Wednesday, June 22, 2011

Who's messing with my classes - IntelliJ! (UPDATED)

So I have the following code in one of my classes:

    public void setName(@NotNull String name) { = name;

In some situations when I use them, I get errors like this (I do not want to discuss right now that the annotation is wrong when I am complaining about it throwing errors):

Caused by: java.lang.IllegalArgumentException: Argument 0 for @NotNull
parameter of org/rhq/core/domain/resource/Resource.setName must not
be null
at org.rhq.core.domain.resource.Resource.setName(


The @NotNull Annotation is coming from the Jetbrains org.jetbrains.annotations package.

Decompiling Resource.class with jad Resource.class shows this:

    public void setName(String name)
if(name == null)
throw new IllegalArgumentException("Argument 0 for @NotNull parameter of org/rhq/core/domain/resource/Resource.setName must not be null");
} else
{ = name;

So someone is inserting this check for if(name==null) on compile time. As we are building with maven and other team members do not see this, it looks like a local issue. But then, other team members have a very similar environment than I do.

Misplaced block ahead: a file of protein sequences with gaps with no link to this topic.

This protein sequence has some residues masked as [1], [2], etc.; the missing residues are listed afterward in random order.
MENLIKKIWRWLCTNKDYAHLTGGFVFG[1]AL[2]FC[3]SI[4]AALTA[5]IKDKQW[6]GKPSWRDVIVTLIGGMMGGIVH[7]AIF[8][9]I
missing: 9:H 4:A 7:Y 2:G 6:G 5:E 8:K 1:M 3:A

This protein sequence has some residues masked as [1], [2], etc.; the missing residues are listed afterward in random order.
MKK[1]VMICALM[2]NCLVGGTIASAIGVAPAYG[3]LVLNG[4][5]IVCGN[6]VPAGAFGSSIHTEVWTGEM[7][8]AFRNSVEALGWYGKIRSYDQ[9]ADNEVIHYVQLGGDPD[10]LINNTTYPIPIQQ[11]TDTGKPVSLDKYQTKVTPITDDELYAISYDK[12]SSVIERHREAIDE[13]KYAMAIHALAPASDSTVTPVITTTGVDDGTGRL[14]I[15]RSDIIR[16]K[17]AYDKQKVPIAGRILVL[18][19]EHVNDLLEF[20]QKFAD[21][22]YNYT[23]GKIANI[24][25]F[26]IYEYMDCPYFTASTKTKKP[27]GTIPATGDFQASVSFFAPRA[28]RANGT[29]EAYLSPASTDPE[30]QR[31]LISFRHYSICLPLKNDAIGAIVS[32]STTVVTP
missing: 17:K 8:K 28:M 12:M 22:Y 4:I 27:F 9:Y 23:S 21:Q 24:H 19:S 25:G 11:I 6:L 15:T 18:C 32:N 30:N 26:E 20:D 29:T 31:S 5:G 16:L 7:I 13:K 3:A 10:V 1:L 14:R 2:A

I was suspecting IntelliJ already, as my colleague Ian was talking about the @NotNull compiler setting, but I turned that off and on and it had no effect.

After the comment by Scott Vachalek I went over this again -- especially as we are not using the IntelliJ compiler in our maven runs. I enabled the option, and compiled on command line. Nothing happened.


Bildschirmfoto 2011 06 28 um 17 02 12


And then today I was running some unit tests from within IntelliJ and saw the "Looking for classes to compile ..." message in IntelliJ UI and then also messages about compiling. Then ran jad again and saw those checks again.

So it turns out that IntelliJ is compiling my classes with those @NotNull annotations again. And as this is in a maven build, it is putting the resulting classes in the places where a command line compile would also put them. My next command line build will then see that the class files are newer than the sources and not recompile them, but just include them in the resulting artifact.



Scott Vachalek said...

Looks like this:

Are you having Maven use the IntelliJ compiler?

Anonymous said...

Thanks Heiko! Just had this problem after upgrading to IntelliJ 12.1 - looks like they turn on this setting by default now. Better watch out :)